Nasi Tiwul is a traditional Javanese food made from cassava. Although it is now more popular as a market snack, many years ago, nasi tiwul had become a staple food for the Javanese as a substitute for rice.
Quote from Compass, tiwul actually has a fairly complex nutritional content. Starting from carbohydrates, proteins, fats, to vitamins and minerals such as vitamin B1. Therefore, its nutrition is not inferior to rice and is suitable to be a staple food for side dishes.
Unfortunately, tiwul and other foods made from sago or corn are often regarded as ‘wong cilik’ or underprivileged foods of the lower class. Even though there is nothing wrong with eating tiwul as a daily staple food because of its complete nutritional content.
What is the history of this uniquely flavored food? Here’s the review.
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The History of Nasi Tiwul is Interesting to Know
1. Typical Food in Barren Area
We know tiwul as a traditional food from the Gunung Kidul area, Yogyakarta. It is said that this food has existed since ancient times among the residents of Wonosobo, Gunungkidul, Wonogiri, Pacitan, and Blitar.
Tiwul is the mainstay of the community’s food when a prolonged dry season arrives. In drought-prone and barren areas such as Sukoharjo and Wonogiri regencies, tiwul is used as a substitute for rice because it is considered more economical and easier to grow.
2. Staple Food in Colonial Age
Launching from my country IndonesiaTiwul was used as a staple food during the Japanese colonial period, around the 1960s.
At that time, people changed their staple food from rice to tiwul because rice or rice was very difficult to obtain. The war made the price of rice soar so that it was difficult for people to buy it.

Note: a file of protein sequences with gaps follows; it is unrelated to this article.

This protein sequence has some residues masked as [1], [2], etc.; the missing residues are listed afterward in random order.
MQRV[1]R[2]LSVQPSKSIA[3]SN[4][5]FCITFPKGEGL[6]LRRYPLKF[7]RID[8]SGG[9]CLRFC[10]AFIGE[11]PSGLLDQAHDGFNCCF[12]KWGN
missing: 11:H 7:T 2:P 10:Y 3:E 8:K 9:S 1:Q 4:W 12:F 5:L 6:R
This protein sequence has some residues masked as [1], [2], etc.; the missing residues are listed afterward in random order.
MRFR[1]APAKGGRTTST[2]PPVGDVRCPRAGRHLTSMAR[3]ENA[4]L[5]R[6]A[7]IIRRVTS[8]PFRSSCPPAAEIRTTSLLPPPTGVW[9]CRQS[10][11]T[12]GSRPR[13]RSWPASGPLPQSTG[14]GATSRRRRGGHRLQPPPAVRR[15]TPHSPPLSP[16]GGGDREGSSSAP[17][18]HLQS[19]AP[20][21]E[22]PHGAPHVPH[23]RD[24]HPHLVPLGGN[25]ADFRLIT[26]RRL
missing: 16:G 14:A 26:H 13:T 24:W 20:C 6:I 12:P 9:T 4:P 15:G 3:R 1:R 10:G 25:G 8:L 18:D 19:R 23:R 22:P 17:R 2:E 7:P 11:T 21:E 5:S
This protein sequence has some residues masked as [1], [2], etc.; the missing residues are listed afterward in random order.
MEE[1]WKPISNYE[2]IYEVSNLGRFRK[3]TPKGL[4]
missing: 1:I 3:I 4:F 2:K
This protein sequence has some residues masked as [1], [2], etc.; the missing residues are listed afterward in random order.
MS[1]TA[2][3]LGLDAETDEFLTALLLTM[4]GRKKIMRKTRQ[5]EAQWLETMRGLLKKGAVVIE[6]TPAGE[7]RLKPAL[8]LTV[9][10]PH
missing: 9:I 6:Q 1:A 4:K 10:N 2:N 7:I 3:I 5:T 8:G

Therefore, the Javanese people also choose to consume tiwul as their daily staple food. However, after the colonial period passed, tiwul remained a staple food if the rice stock ran out before harvest.
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3. Now Known as Snacks
Currently, it is rare for people to consume tiwul as a staple food. Most eat tiwul as a snack or market snacks. Tiwul snacks are served with a complement in the form of grated coconut and brown sugar which have a savory and sweet taste.
Other ingredients that are also popular as friends for eating tiwul are black sticky rice, boiled corn, and boiled cassava.
Yogyakarta Special Tiwul Rice Recipe
Want to feel the delicious taste of Tiwul? Here is a recipe along with how to make tiwul rice that is easy to cook at home.
- 200gr cassava flour or tiwul flour
- 50ml water
- 300 grams of rice, aron
- 500ml water
How to make:
- Prepare winnowing. Mix the cassava flour with 50 ml of water little by little while kneading.
- Shake the winnowing until the tiwul flour forms granules.
- In a steaming pot, steam the tiwul that has been granulated until half cooked.
- Aron rice by soaking water first and then steaming half-cooked in a different container.
- Mix the cooked rice with half cooked tiwul, stir until well blended.
- Steam again until the rice tiwul cooked and ready to serve.
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Sweet Tiwul Recipe for Snack
Besides being eaten with rice and side dishes, Parents you can also eat sweet tiwul for a snack in the afternoon, while accompanied by bitter tea or black coffee. Here’s how to make it.
- 150gr cassava flour
- 150gr brown sugar
- 100gr grated coconut
- 100ml coconut milk
- teaspoon salt
- Mix grated coconut with salt, then steam for 15 minutes and remove from heat. Let it cool.
- Prepare the winnowing, pour the cassava flour and mix with the liquid coconut milk little by little. Stir until it forms small granules.
- Slice the brown sugar finely, sprinkle it on top of the tiwul dough.
- Steam the tiwul dough that has been given sugar for 25 minutes. Taste, if you don’t feel the taste of flour, take it out.
- Sprinkle with grated coconut that has been steamed beforehand and the tiwul is ready to be enjoyed.
Tiwul rice can be enjoyed Parents who are on a diet because the calorie content is lower than rice and can prevent digestive diseases such as ulcers. is Parents love this unique Javanese dish?
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